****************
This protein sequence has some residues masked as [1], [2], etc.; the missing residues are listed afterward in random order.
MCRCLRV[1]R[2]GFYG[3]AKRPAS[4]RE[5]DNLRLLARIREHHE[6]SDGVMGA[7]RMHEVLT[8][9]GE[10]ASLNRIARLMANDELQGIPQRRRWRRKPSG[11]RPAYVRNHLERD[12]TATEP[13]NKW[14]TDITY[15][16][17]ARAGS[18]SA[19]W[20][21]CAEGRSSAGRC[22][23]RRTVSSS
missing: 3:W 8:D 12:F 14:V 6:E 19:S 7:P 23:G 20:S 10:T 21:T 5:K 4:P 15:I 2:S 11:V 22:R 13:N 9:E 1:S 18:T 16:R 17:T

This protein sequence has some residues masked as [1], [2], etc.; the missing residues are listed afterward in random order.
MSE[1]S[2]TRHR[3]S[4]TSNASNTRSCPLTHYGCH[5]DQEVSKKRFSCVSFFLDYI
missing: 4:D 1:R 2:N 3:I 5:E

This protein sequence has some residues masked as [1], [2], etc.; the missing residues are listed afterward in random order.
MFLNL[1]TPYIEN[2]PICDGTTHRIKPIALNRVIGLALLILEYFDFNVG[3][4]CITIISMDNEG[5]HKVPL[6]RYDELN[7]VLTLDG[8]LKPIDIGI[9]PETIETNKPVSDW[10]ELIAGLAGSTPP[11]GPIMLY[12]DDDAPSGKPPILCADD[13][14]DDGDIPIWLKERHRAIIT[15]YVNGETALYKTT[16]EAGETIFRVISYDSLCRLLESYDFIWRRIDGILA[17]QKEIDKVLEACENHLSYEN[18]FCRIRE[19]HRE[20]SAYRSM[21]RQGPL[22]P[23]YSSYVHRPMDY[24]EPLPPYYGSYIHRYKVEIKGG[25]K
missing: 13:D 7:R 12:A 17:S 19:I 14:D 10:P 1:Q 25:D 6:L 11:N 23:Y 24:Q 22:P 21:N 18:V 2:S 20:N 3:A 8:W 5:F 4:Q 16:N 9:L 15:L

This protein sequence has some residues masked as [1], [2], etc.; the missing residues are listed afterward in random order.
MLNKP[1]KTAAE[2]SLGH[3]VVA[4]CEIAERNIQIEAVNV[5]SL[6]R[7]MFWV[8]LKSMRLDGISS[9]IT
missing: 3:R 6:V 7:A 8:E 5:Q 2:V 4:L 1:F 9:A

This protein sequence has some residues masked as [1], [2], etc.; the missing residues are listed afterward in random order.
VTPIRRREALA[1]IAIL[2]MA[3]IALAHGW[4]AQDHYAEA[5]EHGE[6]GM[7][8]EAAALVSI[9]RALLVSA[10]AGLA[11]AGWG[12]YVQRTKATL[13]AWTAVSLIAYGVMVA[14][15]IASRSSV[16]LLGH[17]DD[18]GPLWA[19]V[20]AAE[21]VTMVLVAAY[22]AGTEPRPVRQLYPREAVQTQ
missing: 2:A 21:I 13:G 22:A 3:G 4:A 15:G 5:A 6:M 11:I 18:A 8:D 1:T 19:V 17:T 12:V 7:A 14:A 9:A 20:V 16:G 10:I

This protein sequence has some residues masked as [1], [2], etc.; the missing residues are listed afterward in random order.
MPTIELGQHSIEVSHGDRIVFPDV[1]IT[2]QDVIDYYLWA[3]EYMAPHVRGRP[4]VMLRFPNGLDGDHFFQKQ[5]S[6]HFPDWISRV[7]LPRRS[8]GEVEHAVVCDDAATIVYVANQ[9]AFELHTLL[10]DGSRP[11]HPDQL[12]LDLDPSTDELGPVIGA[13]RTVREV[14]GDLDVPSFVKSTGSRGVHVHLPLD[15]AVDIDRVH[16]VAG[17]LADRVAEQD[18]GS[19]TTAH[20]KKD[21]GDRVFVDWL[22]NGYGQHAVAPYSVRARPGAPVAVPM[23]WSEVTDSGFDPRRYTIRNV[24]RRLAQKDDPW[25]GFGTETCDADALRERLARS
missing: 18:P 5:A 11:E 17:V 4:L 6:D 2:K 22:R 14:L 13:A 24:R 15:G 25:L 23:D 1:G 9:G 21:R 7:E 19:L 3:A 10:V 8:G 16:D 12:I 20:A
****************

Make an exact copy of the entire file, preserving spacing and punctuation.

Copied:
This protein sequence has some residues masked as [1], [2], etc.; the missing residues are listed afterward in random order.
MCRCLRV[1]R[2]GFYG[3]AKRPAS[4]RE[5]DNLRLLARIREHHE[6]SDGVMGA[7]RMHEVLT[8][9]GE[10]ASLNRIARLMANDELQGIPQRRRWRRKPSG[11]RPAYVRNHLERD[12]TATEP[13]NKW[14]TDITY[15][16][17]ARAGS[18]SA[19]W[20][21]CAEGRSSAGRC[22][23]RRTVSSS
missing: 3:W 8:D 12:F 14:V 6:E 19:S 7:P 23:G 20:S 10:T 21:T 5:K 4:P 15:I 2:S 11:V 22:R 13:N 9:E 1:S 18:T 16:R 17:T

This protein sequence has some residues masked as [1], [2], etc.; the missing residues are listed afterward in random order.
MSE[1]S[2]TRHR[3]S[4]TSNASNTRSCPLTHYGCH[5]DQEVSKKRFSCVSFFLDYI
missing: 4:D 1:R 2:N 3:I 5:E

This protein sequence has some residues masked as [1], [2], etc.; the missing residues are listed afterward in random order.
MFLNL[1]TPYIEN[2]PICDGTTHRIKPIALNRVIGLALLILEYFDFNVG[3][4]CITIISMDNEG[5]HKVPL[6]RYDELN[7]VLTLDG[8]LKPIDIGI[9]PETIETNKPVSDW[10]ELIAGLAGSTPP[11]GPIMLY[12]DDDAPSGKPPILCADD[13][14]DDGDIPIWLKERHRAIIT[15]YVNGETALYKTT[16]EAGETIFRVISYDSLCRLLESYDFIWRRIDGILA[17]QKEIDKVLEACENHLSYEN[18]FCRIRE[19]HRE[20]SAYRSM[21]RQGPL[22]P[23]YSSYVHRPMDY[24]EPLPPYYGSYIHRYKVEIKGG[25]K
missing: 13:D 7:R 12:A 17:S 19:I 14:D 10:P 1:Q 25:D 6:L 11:N 23:Y 24:Q 22:P 21:N 18:V 2:S 20:N 3:A 8:W 5:F 4:Q 16:N 9:L 15:L

This protein sequence has some residues masked as [1], [2], etc.; the missing residues are listed afterward in random order.
MLNKP[1]KTAAE[2]SLGH[3]VVA[4]CEIAERNIQIEAVNV[5]SL[6]R[7]MFWV[8]LKSMRLDGISS[9]IT
missing: 3:R 6:V 7:A 8:E 5:Q 2:V 4:L 1:F 9:A

This protein sequence has some residues masked as [1], [2], etc.; the missing residues are listed afterward in random order.
VTPIRRREALA[1]IAIL[2]MA[3]IALAHGW[4]AQDHYAEA[5]EHGE[6]GM[7][8]EAAALVSI[9]RALLVSA[10]AGLA[11]AGWG[12]YVQRTKATL[13]AWTAVSLIAYGVMVA[14][15]IASRSSV[16]LLGH[17]DD[18]GPLWA[19]V[20]AAE[21]VTMVLVAAY[22]AGTEPRPVRQLYPREAVQTQ
missing: 2:A 21:I 13:G 22:A 3:G 4:A 15:G 5:A 6:M 11:I 18:A 8:D 1:T 19:V 17:T 12:V 7:A 14:A 9:A 20:V 16:G 10:I

This protein sequence has some residues masked as [1], [2], etc.; the missing residues are listed afterward in random order.
MPTIELGQHSIEVSHGDRIVFPDV[1]IT[2]QDVIDYYLWA[3]EYMAPHVRGRP[4]VMLRFPNGLDGDHFFQKQ[5]S[6]HFPDWISRV[7]LPRRS[8]GEVEHAVVCDDAATIVYVANQ[9]AFELHTLL[10]DGSRP[11]HPDQL[12]LDLDPSTDELGPVIGA[13]RTVREV[14]GDLDVPSFVKSTGSRGVHVHLPLD[15]AVDIDRVH[16]VAG[17]LADRVAEQD[18]GS[19]TTAH[20]KKD[21]GDRVFVDWL[22]NGYGQHAVAPYSVRARPGAPVAVPM[23]WSEVTDSGFDPRRYTIRNV[24]RRLAQKDDPW[25]GFGTETCDADALRERLARS
missing: 18:P 5:A 11:E 17:V 4:L 6:D 2:K 22:R 14:L 13:A 24:R 15:G 25:L 23:D 1:G 9:G 21:R 7:E 19:L 3:A 10:V 8:G 16:D 12:I 20:A